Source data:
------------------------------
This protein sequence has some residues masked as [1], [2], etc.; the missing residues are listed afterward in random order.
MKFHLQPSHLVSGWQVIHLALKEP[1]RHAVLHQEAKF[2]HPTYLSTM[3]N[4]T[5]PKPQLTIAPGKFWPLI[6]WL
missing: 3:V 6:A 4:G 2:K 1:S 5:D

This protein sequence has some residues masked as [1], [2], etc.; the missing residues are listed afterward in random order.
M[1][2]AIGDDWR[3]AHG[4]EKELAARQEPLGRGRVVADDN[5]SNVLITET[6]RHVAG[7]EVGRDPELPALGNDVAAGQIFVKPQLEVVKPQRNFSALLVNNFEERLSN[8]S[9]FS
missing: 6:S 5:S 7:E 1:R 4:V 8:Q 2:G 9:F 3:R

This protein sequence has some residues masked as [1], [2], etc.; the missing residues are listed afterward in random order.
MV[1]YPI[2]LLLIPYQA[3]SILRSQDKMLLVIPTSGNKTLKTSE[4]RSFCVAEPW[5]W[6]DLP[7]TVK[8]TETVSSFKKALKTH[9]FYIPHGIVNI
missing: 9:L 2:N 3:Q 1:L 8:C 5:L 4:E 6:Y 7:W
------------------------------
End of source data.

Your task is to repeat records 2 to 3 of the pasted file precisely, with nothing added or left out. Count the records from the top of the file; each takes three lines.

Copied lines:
This protein sequence has some residues masked as [1], [2], etc.; the missing residues are listed afterward in random order.
M[1][2]AIGDDWR[3]AHG[4]EKELAARQEPLGRGRVVADDN[5]SNVLITET[6]RHVAG[7]EVGRDPELPALGNDVAAGQIFVKPQLEVVKPQRNFSALLVNNFEERLSN[8]S[9]FS
missing: 6:S 5:S 7:E 1:R 4:V 8:Q 2:G 9:F 3:R

This protein sequence has some residues masked as [1], [2], etc.; the missing residues are listed afterward in random order.
MV[1]YPI[2]LLLIPYQA[3]SILRSQDKMLLVIPTSGNKTLKTSE[4]RSFCVAEPW[5]W[6]DLP[7]TVK[8]TETVSSFKKALKTH[9]FYIPHGIVNI
missing: 9:L 2:N 3:Q 1:L 8:C 5:L 4:E 6:Y 7:W